Despite their power, multiple limitations to even large GWAS must be considered. The power to detect an association is determined by both the allele frequency and the magnitude of difference in allele distributions in case and control populations. For quantitative traits, the effect direction and the strength of a SNP association can be expressed by the beta value (the average change in a quantitative trait per allele count of a SNP). The principle limitation of GWAS involves the reduced power to detect associations with rare variants, mutations that may have a large effect size in an individual but have a low population frequency. These rare variants are also more likely to produce false positives and are often removed from the genotyping set before performing GWAS. Even studies in large cohorts have a limited power to detect any association with variants that have allele frequencies below 1–5%. The second important limitation is determined by the SNPs used on the genotyping chip. It is often difficult or impossible to directly identify the functional mutations driving the association from the tested SNPs in GWAS. SNPs mark a stretch of DNA sequence, in linkage disequilibrium, meaning that they are statistically likely to be inherited together. So, the significant SNP associations mark a block of DNA rather than a specific mutation influencing a phenotype. This problem of association without identification of functional genomic variants is somewhat alleviated by the ever-expanding catalogue of SNP variants and whole-genome sequencing data that can be used to impute the nongenotyped variants in an individual and the use of gene-centric SNP chips that include more nonsynonymous variants [15]. However, imputation has a very limited ability to shed light on the influence of low frequency variants because these rare variants are usually not in linkage disequilibrium with common SNPs, even by chance [16].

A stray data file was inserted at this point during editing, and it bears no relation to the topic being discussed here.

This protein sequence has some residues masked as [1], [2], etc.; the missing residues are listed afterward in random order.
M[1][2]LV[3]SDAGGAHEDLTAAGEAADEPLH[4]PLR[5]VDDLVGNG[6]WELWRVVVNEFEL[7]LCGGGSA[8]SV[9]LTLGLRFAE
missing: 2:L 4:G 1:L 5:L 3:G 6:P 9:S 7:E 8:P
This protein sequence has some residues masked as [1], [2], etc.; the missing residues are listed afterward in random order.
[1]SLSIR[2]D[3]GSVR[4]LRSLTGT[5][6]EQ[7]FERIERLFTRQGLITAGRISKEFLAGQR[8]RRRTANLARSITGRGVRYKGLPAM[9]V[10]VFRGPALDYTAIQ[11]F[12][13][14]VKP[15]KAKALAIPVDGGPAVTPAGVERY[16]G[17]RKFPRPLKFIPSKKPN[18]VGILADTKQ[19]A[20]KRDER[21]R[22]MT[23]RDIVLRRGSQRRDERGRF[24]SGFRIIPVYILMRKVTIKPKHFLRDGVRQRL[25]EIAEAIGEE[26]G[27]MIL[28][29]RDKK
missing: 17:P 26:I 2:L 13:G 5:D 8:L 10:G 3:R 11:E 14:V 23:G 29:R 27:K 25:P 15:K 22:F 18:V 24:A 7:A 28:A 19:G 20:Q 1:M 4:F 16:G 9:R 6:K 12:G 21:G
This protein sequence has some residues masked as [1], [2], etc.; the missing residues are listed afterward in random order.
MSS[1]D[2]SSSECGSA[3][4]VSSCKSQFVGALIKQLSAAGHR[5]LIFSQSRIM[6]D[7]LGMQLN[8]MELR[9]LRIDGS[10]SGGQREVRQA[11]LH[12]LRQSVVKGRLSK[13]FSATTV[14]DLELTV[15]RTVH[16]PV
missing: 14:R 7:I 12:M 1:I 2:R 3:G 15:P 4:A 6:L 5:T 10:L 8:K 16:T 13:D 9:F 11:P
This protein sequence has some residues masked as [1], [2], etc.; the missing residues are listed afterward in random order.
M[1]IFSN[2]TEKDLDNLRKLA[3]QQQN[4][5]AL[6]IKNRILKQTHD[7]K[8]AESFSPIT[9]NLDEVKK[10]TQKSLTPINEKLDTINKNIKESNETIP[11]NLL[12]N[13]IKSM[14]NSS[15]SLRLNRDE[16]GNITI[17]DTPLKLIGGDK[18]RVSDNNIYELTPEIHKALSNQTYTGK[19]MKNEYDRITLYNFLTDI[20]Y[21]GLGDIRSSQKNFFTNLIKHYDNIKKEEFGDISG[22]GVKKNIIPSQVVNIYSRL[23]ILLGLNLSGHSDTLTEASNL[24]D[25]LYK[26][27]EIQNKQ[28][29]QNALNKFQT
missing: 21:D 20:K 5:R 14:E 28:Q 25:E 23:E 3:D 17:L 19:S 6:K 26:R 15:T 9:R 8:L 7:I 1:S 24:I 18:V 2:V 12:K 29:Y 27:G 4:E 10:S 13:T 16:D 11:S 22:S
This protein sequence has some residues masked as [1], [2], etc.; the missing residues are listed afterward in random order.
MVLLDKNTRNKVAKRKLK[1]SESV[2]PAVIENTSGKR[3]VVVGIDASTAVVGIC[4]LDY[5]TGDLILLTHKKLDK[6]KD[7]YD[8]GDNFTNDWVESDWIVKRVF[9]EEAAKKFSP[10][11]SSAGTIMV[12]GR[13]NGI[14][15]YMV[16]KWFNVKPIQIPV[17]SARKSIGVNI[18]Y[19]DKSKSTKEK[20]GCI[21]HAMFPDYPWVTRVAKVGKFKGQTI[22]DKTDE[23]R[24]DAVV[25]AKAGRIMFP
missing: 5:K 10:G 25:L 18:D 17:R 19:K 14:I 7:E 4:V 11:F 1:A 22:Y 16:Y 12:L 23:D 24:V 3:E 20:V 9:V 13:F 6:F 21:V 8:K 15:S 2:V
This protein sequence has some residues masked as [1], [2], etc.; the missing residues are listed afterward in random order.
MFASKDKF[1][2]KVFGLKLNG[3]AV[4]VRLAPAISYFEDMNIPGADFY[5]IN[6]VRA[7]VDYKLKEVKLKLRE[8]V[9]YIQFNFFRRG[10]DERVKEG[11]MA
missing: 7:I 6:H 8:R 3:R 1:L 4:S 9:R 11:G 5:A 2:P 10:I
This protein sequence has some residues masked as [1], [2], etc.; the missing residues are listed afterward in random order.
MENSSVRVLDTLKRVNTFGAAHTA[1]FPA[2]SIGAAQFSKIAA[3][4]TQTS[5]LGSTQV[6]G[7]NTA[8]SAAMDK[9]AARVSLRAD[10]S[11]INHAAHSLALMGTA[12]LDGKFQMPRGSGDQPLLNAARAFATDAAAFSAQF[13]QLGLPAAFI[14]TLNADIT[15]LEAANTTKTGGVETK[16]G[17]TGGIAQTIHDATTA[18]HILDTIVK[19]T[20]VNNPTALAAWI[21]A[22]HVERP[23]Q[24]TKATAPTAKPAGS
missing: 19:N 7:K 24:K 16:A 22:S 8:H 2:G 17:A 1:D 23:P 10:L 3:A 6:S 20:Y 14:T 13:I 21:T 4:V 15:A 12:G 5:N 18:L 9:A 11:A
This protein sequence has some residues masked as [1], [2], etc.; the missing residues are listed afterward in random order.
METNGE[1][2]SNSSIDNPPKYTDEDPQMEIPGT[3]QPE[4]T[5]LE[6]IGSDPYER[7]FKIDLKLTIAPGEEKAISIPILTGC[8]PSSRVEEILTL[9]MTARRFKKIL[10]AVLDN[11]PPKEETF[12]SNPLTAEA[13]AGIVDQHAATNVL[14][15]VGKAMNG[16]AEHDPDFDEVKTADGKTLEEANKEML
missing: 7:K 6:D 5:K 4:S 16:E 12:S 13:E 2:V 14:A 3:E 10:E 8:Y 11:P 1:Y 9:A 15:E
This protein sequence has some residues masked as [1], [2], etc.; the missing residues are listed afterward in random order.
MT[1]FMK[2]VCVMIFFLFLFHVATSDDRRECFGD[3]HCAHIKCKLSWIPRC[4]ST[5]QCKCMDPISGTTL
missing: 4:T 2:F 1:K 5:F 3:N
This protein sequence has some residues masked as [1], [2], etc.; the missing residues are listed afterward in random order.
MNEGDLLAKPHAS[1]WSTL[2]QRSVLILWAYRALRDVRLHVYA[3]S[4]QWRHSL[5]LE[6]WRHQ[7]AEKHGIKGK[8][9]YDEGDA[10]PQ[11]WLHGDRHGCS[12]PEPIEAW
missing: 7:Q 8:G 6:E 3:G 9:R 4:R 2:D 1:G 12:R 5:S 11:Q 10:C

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Genome-wide association studies of venous thromboembolic disease